And on we churn…
I read today that Robin Williams’ autopsy confirmed that he had Lewy Body Dementia. For those that do not know, this rare disease causes protein “bodies” to appear in nerves. These bodies impair nerve signals, often leading to hallucinations, dementia, and poor motor control.
This struck me particularly hard since Lewy Body Disease is similar in certain respects to Infantile Neuroaxonal Dystrophy (“INAD”), the condition two of Katherine’s doctors believe she likely suffers from. While the manifestations and causes are different, both involve problems and “bodies” in the nerves. With INAD, “spheroids” appear in neuronal axons throughout the body, but particularly in the Cerebellum (because the Cerebellum contains more neurons than the entire rest of the brain and body combined). In both cases, nerve functioning is impaired. With INAD, it also can lead to dementia and always results in poor motor control.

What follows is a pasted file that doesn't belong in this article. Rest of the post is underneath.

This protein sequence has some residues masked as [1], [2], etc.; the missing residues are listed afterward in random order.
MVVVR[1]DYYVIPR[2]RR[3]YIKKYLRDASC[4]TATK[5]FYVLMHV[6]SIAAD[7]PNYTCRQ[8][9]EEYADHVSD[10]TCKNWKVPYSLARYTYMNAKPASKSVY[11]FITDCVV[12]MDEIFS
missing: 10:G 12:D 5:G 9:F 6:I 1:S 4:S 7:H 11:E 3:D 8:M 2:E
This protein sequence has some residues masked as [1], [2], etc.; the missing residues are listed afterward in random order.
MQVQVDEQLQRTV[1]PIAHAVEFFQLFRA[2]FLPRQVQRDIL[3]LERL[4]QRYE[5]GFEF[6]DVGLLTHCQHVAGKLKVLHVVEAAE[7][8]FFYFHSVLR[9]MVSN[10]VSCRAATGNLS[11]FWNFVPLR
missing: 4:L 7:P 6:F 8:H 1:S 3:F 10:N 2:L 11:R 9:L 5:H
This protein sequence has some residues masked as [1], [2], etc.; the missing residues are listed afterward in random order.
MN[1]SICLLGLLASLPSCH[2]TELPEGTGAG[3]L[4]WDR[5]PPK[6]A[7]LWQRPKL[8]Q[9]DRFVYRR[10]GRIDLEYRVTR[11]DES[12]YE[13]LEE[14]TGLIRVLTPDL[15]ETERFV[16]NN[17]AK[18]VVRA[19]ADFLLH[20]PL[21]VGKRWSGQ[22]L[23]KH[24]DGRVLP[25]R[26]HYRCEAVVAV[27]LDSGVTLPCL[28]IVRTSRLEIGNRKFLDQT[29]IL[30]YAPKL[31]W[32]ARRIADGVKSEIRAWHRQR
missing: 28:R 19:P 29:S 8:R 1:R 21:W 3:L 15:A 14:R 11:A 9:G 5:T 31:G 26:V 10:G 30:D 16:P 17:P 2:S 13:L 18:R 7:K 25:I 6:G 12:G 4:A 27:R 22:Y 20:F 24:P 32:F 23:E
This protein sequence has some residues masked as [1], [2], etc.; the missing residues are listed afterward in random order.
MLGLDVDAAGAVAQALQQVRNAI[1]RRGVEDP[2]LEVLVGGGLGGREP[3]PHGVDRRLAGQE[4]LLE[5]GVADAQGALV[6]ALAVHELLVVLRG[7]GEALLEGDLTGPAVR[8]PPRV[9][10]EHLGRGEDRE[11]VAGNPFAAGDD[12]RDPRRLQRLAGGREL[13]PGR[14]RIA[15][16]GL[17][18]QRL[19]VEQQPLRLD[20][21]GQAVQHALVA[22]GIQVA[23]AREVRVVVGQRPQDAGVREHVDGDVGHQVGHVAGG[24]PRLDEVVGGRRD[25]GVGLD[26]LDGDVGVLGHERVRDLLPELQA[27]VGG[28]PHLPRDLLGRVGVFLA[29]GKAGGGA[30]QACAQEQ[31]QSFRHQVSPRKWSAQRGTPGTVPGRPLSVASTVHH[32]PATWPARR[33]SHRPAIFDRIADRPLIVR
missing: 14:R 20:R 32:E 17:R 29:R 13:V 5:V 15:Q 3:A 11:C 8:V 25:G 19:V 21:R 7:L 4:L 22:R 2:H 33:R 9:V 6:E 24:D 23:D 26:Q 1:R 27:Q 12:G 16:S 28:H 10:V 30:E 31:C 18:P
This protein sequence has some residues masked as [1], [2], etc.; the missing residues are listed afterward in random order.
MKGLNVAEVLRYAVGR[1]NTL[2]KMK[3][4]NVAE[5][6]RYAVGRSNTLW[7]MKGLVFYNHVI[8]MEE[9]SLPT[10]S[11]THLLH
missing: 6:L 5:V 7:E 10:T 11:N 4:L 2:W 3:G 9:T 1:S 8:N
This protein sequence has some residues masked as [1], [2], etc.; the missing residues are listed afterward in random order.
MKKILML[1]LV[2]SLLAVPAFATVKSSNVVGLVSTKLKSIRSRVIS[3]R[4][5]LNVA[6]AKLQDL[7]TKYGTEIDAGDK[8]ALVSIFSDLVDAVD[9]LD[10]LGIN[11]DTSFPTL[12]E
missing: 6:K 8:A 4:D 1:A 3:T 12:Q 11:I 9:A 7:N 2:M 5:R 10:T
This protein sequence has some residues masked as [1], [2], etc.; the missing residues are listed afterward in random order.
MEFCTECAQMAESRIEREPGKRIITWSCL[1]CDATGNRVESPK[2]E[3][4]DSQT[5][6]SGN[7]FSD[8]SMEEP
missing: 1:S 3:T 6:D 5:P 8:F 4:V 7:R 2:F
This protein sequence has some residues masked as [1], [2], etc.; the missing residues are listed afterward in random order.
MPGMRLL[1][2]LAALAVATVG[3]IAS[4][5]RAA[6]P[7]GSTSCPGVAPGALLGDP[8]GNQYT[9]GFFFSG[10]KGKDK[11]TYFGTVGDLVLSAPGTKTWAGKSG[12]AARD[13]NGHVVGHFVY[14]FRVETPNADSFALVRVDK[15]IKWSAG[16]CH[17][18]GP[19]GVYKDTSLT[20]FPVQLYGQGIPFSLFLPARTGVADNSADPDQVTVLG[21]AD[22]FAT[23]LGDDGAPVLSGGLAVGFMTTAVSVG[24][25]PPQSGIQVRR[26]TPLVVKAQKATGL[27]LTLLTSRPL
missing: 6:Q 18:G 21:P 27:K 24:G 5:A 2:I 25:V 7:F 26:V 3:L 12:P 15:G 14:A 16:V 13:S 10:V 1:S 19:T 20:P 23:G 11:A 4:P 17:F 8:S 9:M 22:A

Neither condition has a cure. Both can be difficult to diagnose. Both are debilitating. Both are progressive.
It also hit home because Glenda’s grandfather “likely” had Lewy Body Disease. I say “likely” because he was never definitively diagnosed with it. As we now know all too well, it often is difficult to diagnose rare diseases. Indeed, Robin Williams was only diagnosed with Lewy Body Dementia after a brain biopsy performed during his autopsy discovered the tell-tale Lewy bodies. Glenda’s grandfather died in 2013, just months before the MRI that led the physicians to telling us that Katherine “likely” has INAD. I looked for a relationship between these conditions in my first frantic internet searches, and wonder about possible connections still. It is no wonder, then, that Robin Williams’ suicide resonates with me.